Beetles and Chipmunks and Birds, Oh MY!

A spring-loaded tea strainer and a bucket of soapy water makes it easy to kill all the beetles you can find!

I suppose it is inevitable that once summer is underway and things are really looking good, the pests begin to make their appearances. Same plants every year. Last year I think I saw about a dozen Japanese Beetles in the yard and was convinced that the considerable expense of applying milky spore twice a year for three years had actually paid off. I started bragging and then heard how few of them anybody had last year and had to conclude it was just the luck of the draw. The jury is still out on the milky spore.

Truth is that although I have had some beetles appear in the last week or so, there are really not many of them. Haven’t seen them on the raspberry or elderberry bushes or the grapes, which are three of their favorites. So far I’ve had just a sprinkling of them in the roses and, of course, deep inside the calla lilies. Nice touch on the dining room table when they decide to make a break for it.

I have resorted to Captain Jack’s Dead Bug Brew on occasion, but when I can I rely on my handy metal tea strainer and a large covered jar of soapy water. I quietly close the tea strainer’s jaws around a beetle, leaf and all, and then just slide the beetle off the leaf. Then I dump them into the soapy water where they drown – eventually. There are very few escapees and when the jar has more beetles than liquid, I just cover it and set it aside for a day to make sure they are all dead before I pour them out in a woodland grave. Pretty low tech, but it works just fine!

The chipmunks almost won the war for the gooseberries this year, but I opted to pick them green with just a hint of pink rather than give the little rodents a ripe feast. They sit under the shade of the bushes and slurp the pulp from the skins, which they discard around the base of the plants just to taunt me. The under-ripe berries still make a nice jam, but there is nothing to compare to the taste of really ripe gooseberries. . . . .which, I think I have experienced once or twice in all the years I have grown them.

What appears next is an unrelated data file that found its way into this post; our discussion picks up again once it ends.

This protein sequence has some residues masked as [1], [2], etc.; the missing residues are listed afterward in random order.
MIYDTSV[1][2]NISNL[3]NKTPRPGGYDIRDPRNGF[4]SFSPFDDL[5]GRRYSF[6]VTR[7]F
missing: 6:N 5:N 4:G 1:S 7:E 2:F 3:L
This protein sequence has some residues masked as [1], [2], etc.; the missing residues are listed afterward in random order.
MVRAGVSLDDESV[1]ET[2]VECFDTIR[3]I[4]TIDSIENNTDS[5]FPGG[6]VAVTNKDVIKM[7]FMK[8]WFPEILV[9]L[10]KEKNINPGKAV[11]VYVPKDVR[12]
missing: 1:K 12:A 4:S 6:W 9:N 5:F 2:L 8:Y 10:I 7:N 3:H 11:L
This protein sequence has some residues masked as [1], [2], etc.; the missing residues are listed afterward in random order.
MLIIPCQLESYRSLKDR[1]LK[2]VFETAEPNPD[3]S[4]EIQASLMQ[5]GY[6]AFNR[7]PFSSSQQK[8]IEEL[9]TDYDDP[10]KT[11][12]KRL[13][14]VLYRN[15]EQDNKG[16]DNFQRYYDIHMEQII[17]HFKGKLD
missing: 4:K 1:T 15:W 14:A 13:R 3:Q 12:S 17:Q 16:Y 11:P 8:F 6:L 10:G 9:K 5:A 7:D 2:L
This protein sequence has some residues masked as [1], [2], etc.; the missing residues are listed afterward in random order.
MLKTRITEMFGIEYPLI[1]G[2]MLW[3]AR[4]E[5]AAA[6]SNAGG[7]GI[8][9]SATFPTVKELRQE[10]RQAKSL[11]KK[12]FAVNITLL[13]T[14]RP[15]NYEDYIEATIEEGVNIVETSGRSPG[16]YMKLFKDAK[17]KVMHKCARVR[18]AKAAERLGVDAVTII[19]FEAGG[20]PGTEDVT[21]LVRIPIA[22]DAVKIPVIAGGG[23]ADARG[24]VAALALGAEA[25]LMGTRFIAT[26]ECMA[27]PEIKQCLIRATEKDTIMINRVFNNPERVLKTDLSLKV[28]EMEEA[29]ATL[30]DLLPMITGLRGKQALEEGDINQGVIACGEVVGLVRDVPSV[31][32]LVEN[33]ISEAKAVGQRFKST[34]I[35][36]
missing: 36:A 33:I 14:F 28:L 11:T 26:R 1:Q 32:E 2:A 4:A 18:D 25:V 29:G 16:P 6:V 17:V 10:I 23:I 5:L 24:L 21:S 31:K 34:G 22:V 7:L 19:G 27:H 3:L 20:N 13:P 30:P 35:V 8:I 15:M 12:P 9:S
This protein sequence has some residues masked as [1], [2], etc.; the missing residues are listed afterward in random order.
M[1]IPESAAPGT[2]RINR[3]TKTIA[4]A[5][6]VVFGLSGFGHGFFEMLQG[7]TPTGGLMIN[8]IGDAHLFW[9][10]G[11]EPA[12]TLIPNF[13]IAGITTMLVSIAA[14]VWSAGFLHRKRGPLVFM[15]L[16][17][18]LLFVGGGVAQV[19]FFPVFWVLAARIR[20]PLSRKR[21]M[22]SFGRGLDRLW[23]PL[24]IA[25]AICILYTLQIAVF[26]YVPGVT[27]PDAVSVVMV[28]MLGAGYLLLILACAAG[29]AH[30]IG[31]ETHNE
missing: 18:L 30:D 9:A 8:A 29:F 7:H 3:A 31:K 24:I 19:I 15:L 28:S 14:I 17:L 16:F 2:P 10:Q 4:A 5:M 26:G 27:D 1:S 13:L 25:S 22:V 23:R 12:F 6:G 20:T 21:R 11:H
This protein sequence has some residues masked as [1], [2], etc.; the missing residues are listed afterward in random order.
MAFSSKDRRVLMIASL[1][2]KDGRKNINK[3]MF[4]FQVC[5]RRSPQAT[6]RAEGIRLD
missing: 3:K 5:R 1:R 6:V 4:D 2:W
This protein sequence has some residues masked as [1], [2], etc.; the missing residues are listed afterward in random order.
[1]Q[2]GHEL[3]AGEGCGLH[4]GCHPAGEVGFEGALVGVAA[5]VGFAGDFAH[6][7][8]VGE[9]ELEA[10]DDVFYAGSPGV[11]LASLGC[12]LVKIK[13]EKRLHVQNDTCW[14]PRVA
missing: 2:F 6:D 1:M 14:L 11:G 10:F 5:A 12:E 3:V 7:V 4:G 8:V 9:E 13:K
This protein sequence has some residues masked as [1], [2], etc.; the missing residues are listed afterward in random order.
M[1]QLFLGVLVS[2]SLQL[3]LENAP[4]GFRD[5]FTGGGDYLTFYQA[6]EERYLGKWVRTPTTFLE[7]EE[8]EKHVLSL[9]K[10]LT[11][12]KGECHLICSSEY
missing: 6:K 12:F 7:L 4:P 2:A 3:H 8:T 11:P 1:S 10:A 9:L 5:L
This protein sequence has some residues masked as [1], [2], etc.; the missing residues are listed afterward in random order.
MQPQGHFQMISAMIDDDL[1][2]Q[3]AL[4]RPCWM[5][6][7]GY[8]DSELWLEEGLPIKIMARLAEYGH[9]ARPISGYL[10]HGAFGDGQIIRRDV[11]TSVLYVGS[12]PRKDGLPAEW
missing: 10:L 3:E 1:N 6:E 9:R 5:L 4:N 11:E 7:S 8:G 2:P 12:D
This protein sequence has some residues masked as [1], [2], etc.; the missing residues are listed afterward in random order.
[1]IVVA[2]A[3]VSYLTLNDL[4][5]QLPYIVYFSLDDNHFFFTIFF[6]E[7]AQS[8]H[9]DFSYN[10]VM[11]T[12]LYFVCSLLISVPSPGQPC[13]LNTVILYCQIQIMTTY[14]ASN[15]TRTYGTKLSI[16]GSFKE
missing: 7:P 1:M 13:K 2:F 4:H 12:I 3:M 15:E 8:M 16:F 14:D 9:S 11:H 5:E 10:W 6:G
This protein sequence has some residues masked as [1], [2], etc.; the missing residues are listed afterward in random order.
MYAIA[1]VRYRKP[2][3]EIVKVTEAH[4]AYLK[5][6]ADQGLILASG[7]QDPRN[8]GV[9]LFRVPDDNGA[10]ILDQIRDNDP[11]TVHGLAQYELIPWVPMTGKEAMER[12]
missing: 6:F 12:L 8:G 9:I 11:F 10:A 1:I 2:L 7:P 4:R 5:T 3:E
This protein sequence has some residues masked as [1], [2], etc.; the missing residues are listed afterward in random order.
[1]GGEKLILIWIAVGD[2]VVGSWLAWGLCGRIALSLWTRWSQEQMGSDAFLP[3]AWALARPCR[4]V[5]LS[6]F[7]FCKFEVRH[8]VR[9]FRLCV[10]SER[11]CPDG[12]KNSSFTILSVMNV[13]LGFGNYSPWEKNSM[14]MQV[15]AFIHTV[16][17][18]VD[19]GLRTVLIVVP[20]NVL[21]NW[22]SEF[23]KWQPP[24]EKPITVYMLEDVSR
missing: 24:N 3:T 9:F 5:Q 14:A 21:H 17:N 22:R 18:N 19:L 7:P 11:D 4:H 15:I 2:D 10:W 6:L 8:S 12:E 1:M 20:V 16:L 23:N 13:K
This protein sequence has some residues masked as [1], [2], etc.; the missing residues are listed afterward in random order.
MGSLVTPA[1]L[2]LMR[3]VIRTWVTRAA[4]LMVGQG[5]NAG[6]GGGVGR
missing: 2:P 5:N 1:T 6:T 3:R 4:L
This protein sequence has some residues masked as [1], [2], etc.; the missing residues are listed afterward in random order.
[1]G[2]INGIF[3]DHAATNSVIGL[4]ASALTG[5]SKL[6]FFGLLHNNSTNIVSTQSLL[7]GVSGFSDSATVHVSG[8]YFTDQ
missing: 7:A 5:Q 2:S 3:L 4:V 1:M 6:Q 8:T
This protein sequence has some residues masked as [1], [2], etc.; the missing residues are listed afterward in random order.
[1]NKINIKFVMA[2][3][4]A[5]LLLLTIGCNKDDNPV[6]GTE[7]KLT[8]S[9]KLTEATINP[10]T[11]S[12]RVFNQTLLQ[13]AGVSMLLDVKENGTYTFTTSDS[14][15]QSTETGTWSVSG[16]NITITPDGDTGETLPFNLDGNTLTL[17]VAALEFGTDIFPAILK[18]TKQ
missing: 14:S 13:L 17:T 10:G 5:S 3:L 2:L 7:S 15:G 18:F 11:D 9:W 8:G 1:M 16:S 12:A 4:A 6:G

I did buy some kind of a critter repellent this year and sprinkled it down their holes, but it does not seem to have chased too may of them away. Then again, it must have been really great winter for chipmunk reproduction so it is really hard to tell if their numbers have been reduced or not! The repellent is a stinky concoction of dried fox urine which is supposed to scare them out of their homes. It would drive me out of mine! People have suggested that they had equally good or better results by unleashing willing little boys to urinate in the garden, but it seems to me that it might be opening the flood gates to another whole set of problems! The gooseberries are in the freezer so, for now, we are at a truce with the chipmunks. No telling what will catch their fancy latter in the season.

The birds, on the other hand, are a perennial problem for blueberries. In the past I used whiffle balls atop bamboo poles to hold netting around each bush.

The whiffle balls atop the bamboo poles keep the poles from poking through the netting.

This system actually works quite well as long as you secure the netting to the ground so that the birds cannot get through. This year, however, I thought I would try a large, single structure to cover all 12 plants and leave enough head room for us to pick while standing straight. The resulting Blueberry House is working out quite well, but I have my doubts that the lightweight netting will make it for a second year. If not, I will try plan C.

Plan C will consist of sinking some cedar posts into the ground to construct a frame that we can cover with heavy duty window screening for a permanent berry house – complete with a door. I’m willing to bet I will still have to chase out fat robins just as often!

12′ lengths of flexible PEX pipe were curved into arches and inserted into 1/2″ pipes I hammered into the ground first. Then, I stretched fine netting over the whole thing, holding it in place with some zip ties.

About Susan Guagliumi

I am an author, craftsperson and a gardener. My proposal for a book tentatively titled "The Artful Gardener" was just accepted by Stewart, Tibori and Chang Publishers. Although this will be my fifth book, it is the first outside the area of hand/machine knitting. The manuscript is due early in 2013 and the book is scheduled for Spring of 2014. A somewhat longer process than giving birth to a child, embarking on an author's journey can be just as daunting, exciting and almost as fulfilling.
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